Below are about a dozen photos from a stroll through Fort Canning Park from the National Museum of Singapore to Liang Court.
Continue reading Fort Canning Park
This version of Hans Christian Andersen’s classic tale isn’t exactly authentic, but it’s closer to the original than Disney’s Frozen—not that authenticity is necessarily what I’d want a film version of an Andersen tale to aim for, given how didactic and depressing the stories can be.
I remember seeing this short live-action production when I was little. The sets all look more than just a bit fakey-fakey now, but they were real enough to a kid with an imagination, and the snow queen’s ice palace still gives me a palpable sense of cold. Her glittering makeup makes her look dangerous, beautiful, and otherworldly.
See below for a plot summary.
Continue reading The Snow Queen (1985)
“It’s just that I’m always the bride and never the bridesmaid…”
Thus quips Carrie Fisher in her 1984 role as Thumbelina, the diminutive heroine of one of Shelley Duvall’s Faerie Tale Theatre productions.
After Thumbelina escapes the mother toad who kidnaps her as a bride for her son, she lives alone in the woods until winter, when she is rescued by a field mouse, whose neighbor the mole falls in love with her. Her host believes her marriage to the mole is a foregone conclusion; thus her frustration.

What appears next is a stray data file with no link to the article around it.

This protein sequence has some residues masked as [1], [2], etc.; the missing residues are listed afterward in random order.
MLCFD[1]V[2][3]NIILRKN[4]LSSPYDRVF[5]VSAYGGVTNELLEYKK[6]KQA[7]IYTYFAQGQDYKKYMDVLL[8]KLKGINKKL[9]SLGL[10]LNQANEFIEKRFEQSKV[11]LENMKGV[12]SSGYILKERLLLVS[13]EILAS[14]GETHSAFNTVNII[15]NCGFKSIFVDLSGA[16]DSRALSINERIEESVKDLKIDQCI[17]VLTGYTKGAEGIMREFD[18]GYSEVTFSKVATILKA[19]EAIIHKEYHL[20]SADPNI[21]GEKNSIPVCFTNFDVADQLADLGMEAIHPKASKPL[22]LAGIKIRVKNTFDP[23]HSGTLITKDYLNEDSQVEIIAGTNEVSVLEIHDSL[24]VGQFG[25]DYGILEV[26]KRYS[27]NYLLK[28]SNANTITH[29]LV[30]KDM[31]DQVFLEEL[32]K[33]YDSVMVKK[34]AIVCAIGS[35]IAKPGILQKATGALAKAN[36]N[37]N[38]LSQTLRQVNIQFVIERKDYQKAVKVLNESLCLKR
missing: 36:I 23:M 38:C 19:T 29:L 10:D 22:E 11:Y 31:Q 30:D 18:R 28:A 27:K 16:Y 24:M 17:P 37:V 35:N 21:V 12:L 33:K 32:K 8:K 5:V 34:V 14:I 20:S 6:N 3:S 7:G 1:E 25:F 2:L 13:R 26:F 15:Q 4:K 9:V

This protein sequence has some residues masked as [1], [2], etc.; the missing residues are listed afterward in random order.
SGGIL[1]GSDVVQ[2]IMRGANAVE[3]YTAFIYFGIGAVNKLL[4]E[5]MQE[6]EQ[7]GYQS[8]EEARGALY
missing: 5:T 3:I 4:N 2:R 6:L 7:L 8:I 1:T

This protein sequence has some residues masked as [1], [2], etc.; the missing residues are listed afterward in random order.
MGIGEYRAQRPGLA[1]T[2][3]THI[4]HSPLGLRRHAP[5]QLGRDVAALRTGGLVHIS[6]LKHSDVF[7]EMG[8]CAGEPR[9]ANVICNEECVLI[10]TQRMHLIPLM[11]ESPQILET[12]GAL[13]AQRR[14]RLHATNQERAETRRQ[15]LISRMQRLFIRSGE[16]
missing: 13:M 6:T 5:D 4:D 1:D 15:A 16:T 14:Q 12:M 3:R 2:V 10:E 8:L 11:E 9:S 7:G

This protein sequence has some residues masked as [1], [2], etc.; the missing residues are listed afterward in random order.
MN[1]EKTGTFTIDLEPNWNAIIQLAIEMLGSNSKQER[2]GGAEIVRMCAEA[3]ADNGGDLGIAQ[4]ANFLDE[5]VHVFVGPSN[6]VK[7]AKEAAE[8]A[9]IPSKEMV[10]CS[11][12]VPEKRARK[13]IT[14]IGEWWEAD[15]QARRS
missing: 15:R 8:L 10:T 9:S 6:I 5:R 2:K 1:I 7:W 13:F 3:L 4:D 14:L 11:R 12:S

I watched this Faerie Tale Theatre episode after I saw the truly awful Don Bluth movie and re-read the original Andersen tale, both of which include yet another suitor (a beetle whose friends find Thumbelina ugly).
More details about this version below.
Continue reading Thumbelina (1984)
“Let’s get out of this stinking weather before we’re statistics. I can’t even feel anything in my feelers anymore.”
That’s a brilliant pun. It’s the best line of dialog in the whole movie, and like all the best lines in Thumbelina, it belongs to the beetle, who sounds like Iago in Disney’s Aladdin. (Both characters were voiced by Gilbert Gottfried.)
Unfortunately, “can’t feel anything” describes the effect the movie had on me. In spite of all the supposedly empowering messages in it that could have been meaningful, it left me numb.
If you saw and enjoyed Thumbelina when you were little, maybe you can see and enjoy it now. Otherwise, I’d say the odds are slim to none.
Keep reading for more (MUCH more) on why I didn’t like the movie, along with a plot summary with SPOILERS in the form of a beat sheet in the style described in Blake Snyder’s Save the Cat.
Continue reading Thumbelina (1994)
This is the door that covers the rubbish chute on my floor in my building. It says “general waste”.
Every time I see it, I think of a joke which I somehow can’t find online anywhere, probably because the world moved on ages ago…
There used to be some kind of “blue screen of death” error that said “GENERAL EXCEPTION”.
I once saw a joke response that said:
Who is General Exception and what is he doing in my computer?
So now, EVERY TIME I go to throw stuff away, I invariably think:
Who is General Waste and what is he doing in my lift lobby?
Citibank just sent me a new debit card. The tagline on the enclosed letter says:
For all the things life has in store.
My thought was that it should say:
For all the things life has in stores.
If English were to lose its plural inflections (which are already by no means required in Singlish), this pun would be even more apparent; as it is, “what’s in store” and “what’s in stores” mean totally different things!